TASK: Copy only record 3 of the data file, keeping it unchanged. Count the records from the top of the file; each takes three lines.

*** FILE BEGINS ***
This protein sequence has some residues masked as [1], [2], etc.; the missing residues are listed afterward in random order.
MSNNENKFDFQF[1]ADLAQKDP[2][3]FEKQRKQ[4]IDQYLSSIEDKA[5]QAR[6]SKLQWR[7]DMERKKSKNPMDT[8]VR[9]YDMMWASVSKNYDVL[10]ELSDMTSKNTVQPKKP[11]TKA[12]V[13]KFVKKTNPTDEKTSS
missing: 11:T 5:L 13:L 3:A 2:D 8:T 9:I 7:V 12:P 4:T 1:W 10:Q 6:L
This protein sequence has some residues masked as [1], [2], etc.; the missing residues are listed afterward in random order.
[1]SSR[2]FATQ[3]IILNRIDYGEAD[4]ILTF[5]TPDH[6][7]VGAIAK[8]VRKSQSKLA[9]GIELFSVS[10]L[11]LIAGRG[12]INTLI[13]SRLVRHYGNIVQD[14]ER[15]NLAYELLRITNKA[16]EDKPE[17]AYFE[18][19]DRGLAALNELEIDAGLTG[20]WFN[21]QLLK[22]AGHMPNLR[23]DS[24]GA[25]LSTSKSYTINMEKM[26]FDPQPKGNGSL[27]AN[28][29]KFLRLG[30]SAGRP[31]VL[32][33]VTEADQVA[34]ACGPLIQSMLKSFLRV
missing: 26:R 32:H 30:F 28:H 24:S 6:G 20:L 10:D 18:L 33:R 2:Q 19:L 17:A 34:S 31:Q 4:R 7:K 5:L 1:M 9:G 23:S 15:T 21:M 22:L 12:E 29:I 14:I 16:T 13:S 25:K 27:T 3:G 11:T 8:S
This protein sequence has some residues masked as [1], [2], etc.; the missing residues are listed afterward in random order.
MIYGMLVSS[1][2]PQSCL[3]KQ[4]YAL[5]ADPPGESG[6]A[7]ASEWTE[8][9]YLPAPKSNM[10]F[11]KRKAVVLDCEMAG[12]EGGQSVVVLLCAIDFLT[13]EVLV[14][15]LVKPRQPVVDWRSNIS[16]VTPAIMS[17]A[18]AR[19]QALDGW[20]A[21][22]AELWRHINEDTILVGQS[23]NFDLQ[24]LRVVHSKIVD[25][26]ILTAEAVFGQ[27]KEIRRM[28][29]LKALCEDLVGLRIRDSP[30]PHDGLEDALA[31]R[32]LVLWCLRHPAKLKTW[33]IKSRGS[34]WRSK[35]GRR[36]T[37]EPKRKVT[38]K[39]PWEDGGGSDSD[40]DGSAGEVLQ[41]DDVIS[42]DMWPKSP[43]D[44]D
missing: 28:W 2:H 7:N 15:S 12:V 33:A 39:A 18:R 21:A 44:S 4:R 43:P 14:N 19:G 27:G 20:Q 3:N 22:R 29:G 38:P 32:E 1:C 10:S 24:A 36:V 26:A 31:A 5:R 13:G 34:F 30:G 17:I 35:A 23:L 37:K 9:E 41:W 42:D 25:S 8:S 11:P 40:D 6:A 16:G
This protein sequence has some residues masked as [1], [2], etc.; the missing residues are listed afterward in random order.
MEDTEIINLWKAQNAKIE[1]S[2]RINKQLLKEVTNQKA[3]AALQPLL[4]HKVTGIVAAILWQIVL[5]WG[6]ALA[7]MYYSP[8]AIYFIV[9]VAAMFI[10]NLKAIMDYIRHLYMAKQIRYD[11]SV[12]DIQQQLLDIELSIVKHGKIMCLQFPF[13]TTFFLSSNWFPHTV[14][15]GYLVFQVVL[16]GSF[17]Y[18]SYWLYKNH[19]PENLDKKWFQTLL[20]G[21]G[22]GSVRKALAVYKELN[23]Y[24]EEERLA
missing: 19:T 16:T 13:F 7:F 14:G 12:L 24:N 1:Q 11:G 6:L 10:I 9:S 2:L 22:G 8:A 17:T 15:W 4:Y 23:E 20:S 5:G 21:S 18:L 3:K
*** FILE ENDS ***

This protein sequence has some residues masked as [1], [2], etc.; the missing residues are listed afterward in random order.
MIYGMLVSS[1][2]PQSCL[3]KQ[4]YAL[5]ADPPGESG[6]A[7]ASEWTE[8][9]YLPAPKSNM[10]F[11]KRKAVVLDCEMAG[12]EGGQSVVVLLCAIDFLT[13]EVLV[14][15]LVKPRQPVVDWRSNIS[16]VTPAIMS[17]A[18]AR[19]QALDGW[20]A[21][22]AELWRHINEDTILVGQS[23]NFDLQ[24]LRVVHSKIVD[25][26]ILTAEAVFGQ[27]KEIRRM[28][29]LKALCEDLVGLRIRDSP[30]PHDGLEDALA[31]R[32]LVLWCLRHPAKLKTW[33]IKSRGS[34]WRSK[35]GRR[36]T[37]EPKRKVT[38]K[39]PWEDGGGSDSD[40]DGSAGEVLQ[41]DDVIS[42]DMWPKSP[43]D[44]D
missing: 28:W 2:H 7:N 15:S 12:V 33:A 39:A 18:R 21:A 44:S 4:R 43:P 14:N 19:G 27:G 20:Q 3:N 22:R 29:G 38:P 32:E 1:C 10:S 24:A 36:V 26:A 31:A 5:R 13:G 34:F 30:G 17:I 35:A 23:L 37:K 9:E 41:W 42:D 25:S 8:S 11:P 40:D 6:A 16:G